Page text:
Crafting, crochet, First try, grandparenting

My First Crocheting Adventure

My wonderful grandmother was an avid crocheter and I was an avid outdoors-child.  Her house and its surrounding orchards and ponds were too full of trees to climb, chickens to play with, and fish to catch for me to actually settle down to a quiet hobby.  Many times, she tried to sit my wiggly-butt down to share her craft with me.  Though I was more than interested in learning, I felt directionally challenged and  could never seem to get the hang of it. “You’ll be able to do it once you’re ready,” she’d say smiling as I’d roll my messy yarn into a neat ball, eager to hurry outside.

A few weeks ago, and forty years later, while shopping in Micheal’s for crafting supplies, I finally felt inspired to give crocheting another try.  As a former teacher, I used thicker pencils, and larger crayons to ready my students little hands for writing and coloring, so it made sense to me to give chunky yarn and larger grade hook a try for my first attempt.    Fortunately, yarn was hugely on sale.  Unfortunately, the supply was limited.  I ended up choosing these colors: (Photos are from http://www.michaels.com)

 

 

 I also purchased this plastic, 11.5 mm hook:

IMG_0070
11.5 mm hook Photo by me

 

Armed with my new supplies and this basic diagram on the double crochet stitch that I conveniently swiped from Pinterest, I set to work:

How To Crochet Double Crochet Stitch
https://pin.it/v6jkb426nce3tn

I  went big with my first project and made an afghan for my daughter.  I didn’t bother searching for a pattern, since at this point I hadn’t learned to read one yet. I decided to just wing it! I’m sure I committed a fair share of crocheting faux pas, but I’m a “learn-by-doing” kinda girl!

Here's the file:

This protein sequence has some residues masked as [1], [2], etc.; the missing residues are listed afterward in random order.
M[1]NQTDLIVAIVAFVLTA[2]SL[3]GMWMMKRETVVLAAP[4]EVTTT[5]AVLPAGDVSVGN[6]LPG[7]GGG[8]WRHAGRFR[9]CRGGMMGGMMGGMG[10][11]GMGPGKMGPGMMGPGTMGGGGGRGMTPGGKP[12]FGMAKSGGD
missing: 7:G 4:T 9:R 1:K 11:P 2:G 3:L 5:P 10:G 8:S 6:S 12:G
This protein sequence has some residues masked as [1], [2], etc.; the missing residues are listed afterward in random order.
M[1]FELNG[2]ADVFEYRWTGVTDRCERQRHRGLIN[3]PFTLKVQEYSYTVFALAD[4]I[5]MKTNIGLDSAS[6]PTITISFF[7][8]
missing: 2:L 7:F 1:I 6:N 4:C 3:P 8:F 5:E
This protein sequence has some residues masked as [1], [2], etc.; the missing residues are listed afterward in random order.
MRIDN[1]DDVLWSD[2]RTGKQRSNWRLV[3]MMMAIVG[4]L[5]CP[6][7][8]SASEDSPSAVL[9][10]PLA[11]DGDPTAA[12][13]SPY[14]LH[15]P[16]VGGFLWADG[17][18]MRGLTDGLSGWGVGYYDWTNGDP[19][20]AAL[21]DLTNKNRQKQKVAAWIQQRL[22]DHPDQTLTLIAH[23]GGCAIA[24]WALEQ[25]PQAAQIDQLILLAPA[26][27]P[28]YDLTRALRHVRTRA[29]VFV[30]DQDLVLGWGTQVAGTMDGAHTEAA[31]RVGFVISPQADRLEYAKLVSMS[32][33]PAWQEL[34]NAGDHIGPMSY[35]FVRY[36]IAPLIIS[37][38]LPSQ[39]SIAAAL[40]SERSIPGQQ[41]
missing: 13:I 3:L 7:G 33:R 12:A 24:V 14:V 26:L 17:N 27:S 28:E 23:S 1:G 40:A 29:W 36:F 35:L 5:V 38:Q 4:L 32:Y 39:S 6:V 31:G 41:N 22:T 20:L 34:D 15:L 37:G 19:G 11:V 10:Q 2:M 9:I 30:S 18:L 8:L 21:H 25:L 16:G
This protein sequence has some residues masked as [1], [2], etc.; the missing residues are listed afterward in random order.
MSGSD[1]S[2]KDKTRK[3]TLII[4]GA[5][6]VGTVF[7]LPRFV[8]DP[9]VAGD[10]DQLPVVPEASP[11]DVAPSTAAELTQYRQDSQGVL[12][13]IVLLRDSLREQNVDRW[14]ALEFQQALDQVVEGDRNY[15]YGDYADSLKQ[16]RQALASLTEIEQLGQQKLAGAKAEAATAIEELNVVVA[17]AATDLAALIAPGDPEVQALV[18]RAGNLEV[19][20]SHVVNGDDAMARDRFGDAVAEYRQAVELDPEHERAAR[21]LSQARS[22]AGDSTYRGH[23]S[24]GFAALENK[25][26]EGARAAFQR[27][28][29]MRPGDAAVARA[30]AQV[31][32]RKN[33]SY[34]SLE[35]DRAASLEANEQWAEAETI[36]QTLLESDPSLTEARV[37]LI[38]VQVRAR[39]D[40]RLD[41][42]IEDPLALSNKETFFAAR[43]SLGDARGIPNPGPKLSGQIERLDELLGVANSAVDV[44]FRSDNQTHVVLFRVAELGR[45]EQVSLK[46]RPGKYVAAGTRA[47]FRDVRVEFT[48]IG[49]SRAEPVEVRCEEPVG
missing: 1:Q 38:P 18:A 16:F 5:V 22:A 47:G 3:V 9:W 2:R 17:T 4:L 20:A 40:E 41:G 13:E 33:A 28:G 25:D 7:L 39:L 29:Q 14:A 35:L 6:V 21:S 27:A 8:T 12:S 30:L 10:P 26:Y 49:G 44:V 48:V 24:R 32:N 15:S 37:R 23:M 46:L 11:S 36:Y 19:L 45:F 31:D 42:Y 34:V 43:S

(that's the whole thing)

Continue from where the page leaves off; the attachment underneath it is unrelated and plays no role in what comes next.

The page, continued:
My first row was a single chain of 131 stitches and the remaining rows were double crocheted. The blanket ended up being about 3′ X 5.5′ when completed. I used  a bread tie at the end of each row to mark my ending stitch and keep my rows even.  I switched off colors by securely double knotting the new yarn to the old and trimming the ends.  I used Bernat Blanket yarn to make a soft border around my afghan and this is the final result:

 

 

It’s not perfect, but it’s certainly functional and my daughter loves it!  Now, to learn some new stitches and figure out how to read those pesky crochet patterns!

 

What new craft have you recently tried?  Did you take a class, or teach yourself? Tell me about it in the comments!

 

 

2 thoughts on “My First Crocheting Adventure”

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